Title:
Signal processing system with a digital sample rate converter
United States Patent 8489661
Abstract:
A signal processing system includes a digital sample rate converter to convert a signal sampled at a first sampling frequency into a corresponding signal sampled at a second sampling frequency. In at least one embodiment, the sample rate converter includes a digital sample rate conversion filter. The digital sample rate conversion filter includes a digital filter that models a continuous time filter such as a low pass RC filter and generates filtered samples. The digital sample rate conversion filter also includes an interpolation filter that determines samples between the digital filtered samples. A sample selector selects the samples generated by the interpolation filter at the second sampling frequency. In at least one embodiment, the sample selector determines when to generate interpolated samples and the amount of time offset from an adjacent sample generated by the digital filter.


Inventors:
Melanson, John L. (Austin, TX, US)
Application Number:
11/610861
Publication Date:
07/16/2013
Filing Date:
12/14/2006
Assignee:
Cirrus Logic, Inc. (Austin, TX, US)
Primary Class:
Other Classes:
708/290
International Classes:
G06F17/17; G06F7/38
Field of Search:
708/290, 708/300-323
View Patent Images:
Other References:
de Carvalho, J.M.; Hanson, J.V.; , “Efficient sampling rate conversion with cubic splines,” SBT/IEEE International Telecommunications Symposium, pp. 439-442, 3-6 1990.
Babic, D.; Renfors, M.; , “Flexible down-sampling using CIC filter with non-integer delay,” IEEE International Symposium on Circuits and Systems, vol. 2, pp. 285-288, 2002.
M. P. Donadio, CIC Filter Introduction, 2000, retrieved from http://www.mikrocontroller.net/attachment/51932/cic2.pdf.
Alan V. Oppenheim, Ronald W. Schafer, John R. Buck, “Discrete-Time Signal Processing”, Second Edition, Pearson Education Inc, 1999, pp. 196-187 and 468-475.
D. Babic, J. Vesma, M. Renfors, “Decimation by non-integer factor using CIC filter and linear interpolation,” in: Proceedings of the Finnish Signal Processing Symposium FINSIG 2001, Espoo, Finland, May 2001, pp. 1-4.
T. A. Ramstad, “Digital methods for conversion between arbitrary sampling frequencies”, IEEE Trans. Acoust., Speech, Signal Processing, vol. ASSP-32, pp. 577-591, 1984.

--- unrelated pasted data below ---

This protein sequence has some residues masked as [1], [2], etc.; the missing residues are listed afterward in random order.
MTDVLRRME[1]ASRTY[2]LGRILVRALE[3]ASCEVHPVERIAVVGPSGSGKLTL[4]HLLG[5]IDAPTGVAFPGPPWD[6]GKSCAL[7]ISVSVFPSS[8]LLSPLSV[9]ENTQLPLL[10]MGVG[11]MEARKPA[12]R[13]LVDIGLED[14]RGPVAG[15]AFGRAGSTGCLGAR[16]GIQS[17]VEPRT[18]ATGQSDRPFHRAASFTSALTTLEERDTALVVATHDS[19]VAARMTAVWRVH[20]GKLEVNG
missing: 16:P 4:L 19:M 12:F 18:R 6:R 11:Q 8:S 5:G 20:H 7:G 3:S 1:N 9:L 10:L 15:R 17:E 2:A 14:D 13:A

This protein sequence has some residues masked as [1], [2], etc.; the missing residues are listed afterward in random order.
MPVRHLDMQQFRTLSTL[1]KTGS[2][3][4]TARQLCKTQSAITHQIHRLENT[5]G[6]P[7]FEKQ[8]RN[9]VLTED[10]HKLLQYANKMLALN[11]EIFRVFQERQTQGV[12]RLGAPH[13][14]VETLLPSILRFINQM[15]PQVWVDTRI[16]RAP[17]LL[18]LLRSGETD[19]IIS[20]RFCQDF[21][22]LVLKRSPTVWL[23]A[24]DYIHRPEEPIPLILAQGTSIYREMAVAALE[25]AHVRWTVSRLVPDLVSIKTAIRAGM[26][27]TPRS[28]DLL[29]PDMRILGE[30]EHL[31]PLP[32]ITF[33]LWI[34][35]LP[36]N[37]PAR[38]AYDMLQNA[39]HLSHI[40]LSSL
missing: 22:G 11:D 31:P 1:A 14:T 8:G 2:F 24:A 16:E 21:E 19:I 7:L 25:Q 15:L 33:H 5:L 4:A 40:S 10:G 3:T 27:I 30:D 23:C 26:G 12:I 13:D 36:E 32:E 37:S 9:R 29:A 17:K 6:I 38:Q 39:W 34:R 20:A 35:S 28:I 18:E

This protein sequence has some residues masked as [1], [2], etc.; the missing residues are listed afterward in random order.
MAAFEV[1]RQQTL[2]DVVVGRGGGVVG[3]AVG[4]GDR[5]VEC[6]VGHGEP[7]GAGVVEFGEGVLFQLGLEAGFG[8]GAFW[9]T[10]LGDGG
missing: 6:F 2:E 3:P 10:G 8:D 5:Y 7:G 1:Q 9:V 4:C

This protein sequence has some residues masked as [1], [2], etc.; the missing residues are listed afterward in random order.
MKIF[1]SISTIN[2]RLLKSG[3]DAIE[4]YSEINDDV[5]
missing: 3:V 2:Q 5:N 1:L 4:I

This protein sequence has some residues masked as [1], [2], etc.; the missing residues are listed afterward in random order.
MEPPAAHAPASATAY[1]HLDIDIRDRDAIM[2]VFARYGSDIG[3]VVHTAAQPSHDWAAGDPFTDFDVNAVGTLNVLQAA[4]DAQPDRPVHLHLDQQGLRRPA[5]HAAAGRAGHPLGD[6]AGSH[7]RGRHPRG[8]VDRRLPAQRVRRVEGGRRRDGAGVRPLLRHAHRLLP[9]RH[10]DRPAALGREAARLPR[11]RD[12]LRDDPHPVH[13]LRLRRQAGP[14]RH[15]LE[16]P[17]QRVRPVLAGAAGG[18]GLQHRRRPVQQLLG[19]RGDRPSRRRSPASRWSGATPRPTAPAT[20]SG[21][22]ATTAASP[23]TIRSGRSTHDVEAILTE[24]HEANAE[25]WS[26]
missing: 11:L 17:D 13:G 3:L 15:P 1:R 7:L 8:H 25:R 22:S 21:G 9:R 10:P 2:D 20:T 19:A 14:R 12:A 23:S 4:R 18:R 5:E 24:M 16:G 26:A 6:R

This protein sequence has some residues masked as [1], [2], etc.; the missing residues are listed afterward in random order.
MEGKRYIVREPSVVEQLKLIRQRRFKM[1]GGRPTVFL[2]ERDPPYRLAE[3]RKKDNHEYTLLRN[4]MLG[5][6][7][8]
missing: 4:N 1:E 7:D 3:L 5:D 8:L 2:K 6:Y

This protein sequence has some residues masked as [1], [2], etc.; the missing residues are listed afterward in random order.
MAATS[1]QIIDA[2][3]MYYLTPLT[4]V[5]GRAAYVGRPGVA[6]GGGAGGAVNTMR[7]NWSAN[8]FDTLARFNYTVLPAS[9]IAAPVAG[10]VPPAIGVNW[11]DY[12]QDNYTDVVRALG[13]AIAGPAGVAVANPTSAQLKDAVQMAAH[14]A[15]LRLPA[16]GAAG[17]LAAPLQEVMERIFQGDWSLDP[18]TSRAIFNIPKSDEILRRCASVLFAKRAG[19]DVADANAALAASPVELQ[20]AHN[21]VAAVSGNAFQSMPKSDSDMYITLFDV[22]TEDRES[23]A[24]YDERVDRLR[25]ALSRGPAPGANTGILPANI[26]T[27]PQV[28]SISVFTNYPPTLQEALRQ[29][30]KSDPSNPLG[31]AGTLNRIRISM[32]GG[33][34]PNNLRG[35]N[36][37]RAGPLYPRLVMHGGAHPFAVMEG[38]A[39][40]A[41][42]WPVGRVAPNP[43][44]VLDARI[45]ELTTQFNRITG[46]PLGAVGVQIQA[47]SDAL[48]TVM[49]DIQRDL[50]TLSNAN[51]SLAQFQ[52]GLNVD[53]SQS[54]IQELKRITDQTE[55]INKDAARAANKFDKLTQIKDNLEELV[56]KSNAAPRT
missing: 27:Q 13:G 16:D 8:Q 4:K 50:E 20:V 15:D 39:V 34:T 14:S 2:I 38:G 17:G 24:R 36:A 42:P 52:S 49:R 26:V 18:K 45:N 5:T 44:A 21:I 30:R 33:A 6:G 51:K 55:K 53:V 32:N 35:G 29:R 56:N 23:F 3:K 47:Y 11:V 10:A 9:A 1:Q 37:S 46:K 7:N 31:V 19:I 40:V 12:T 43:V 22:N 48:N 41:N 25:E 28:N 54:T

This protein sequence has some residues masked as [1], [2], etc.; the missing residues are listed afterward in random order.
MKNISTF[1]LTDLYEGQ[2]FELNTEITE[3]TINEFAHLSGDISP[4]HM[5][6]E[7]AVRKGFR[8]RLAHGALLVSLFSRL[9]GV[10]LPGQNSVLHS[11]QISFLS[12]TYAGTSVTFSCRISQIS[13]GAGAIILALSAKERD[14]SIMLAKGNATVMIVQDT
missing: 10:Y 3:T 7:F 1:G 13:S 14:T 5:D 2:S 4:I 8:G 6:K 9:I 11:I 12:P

Primary Examiner:
Ngo, Chuong D.
Assistant Examiner:
Sandifer, Matthew
Attorney, Agent or Firm:
Terrile, Cannatti, Chambers & Holland, LLP
Chambers, Kent B.
Claims:
What is claimed is:

1. A sample rate converter circuit comprising: an input to receive a discrete-time input signal, wherein the discrete-time input signal includes first discrete-time samples obtained at a sampling frequency fS0; and a digital sample rate conversion filter and interpolator, coupled to the input, having a transfer function modeled from a continuous-time filter, and the digital sample rate conversion filter comprises an infinite impulse response (IIR) filter, wherein the digital sample rate conversion filter is configured to (i) receive the input signal and (ii) generate output samples of the IIR filter having a sampling frequency of fS0 and auxiliary data wherein the auxiliary data is distinct from the output samples of the IIR filter and comprises a plurality of values within the IIR filter, and the interpolator is configured to determine second discrete-time output samples from output samples of the IIR filter and the auxiliary data at a sampling frequency fS1, the second discrete-time output samples having values temporally between values of adjacent-in-time samples of a subset of the output samples of the IIR filter, wherein (i) fS0 does not equal fS1 and (ii) the values of the output samples of the IIR filter are determined in accordance with the model of the continuous-time filter.

2. The sample rate converter circuit of claim 1 wherein the IIR filter is modeled from an impulse invariant model of the continuous-time filter and the continuous-time filter has a low-pass frequency response, and the digital sample rate conversion filter and interpolator comprises: an interpolator, coupled to the IIR filter, to determine the second discrete-time samples; and a sample selector, coupled to the interpolator, to cause the interpolator to determine the second discrete-time samples determine the second discrete-time samples.

3. The sample rate converter circuit of claim 2 wherein the sample selector is configured to determine when to generate the second discrete-time samples and an amount of time offset from at least one of the adjacent-in-time samples of the first discrete-time samples.

4. The sample rate converter circuit of claim 2 wherein the interpolator comprises a linear interpolator.

5. The sample rate converter circuit of claim 2 wherein the interpolator comprises a non-linear interpolator.

6. The sample rate converter circuit of claim 1 further comprising: a delta sigma modulator, coupled to the input, to receive the continuous time signal and to generate the discrete-time input signal.

7. The sample rate converter circuit of claim 1 further comprising: a rate estimator, coupled to the digital sample rate conversion filter, to select samples from the second discrete-time samples at the sampling fs1.

8. The sample rate converter circuit of claim 1 wherein the digital sample rate conversion filter comprises: an N-order digital filter, wherein at least one stage of the N-order digital filter comprises a discrete filter model of the continuous-time filter, wherein N is an integer; and an interpolation filter, coupled to the discrete filter model.

9. The sample rate converter circuit of claim 8 wherein the first N-stages of the N order digital filter have a Butterworth type filter response and a last stage for the N order digital filter is the infinite impulse response filter, wherein the infinite impulse response filter is a first order infinite impulse response filter.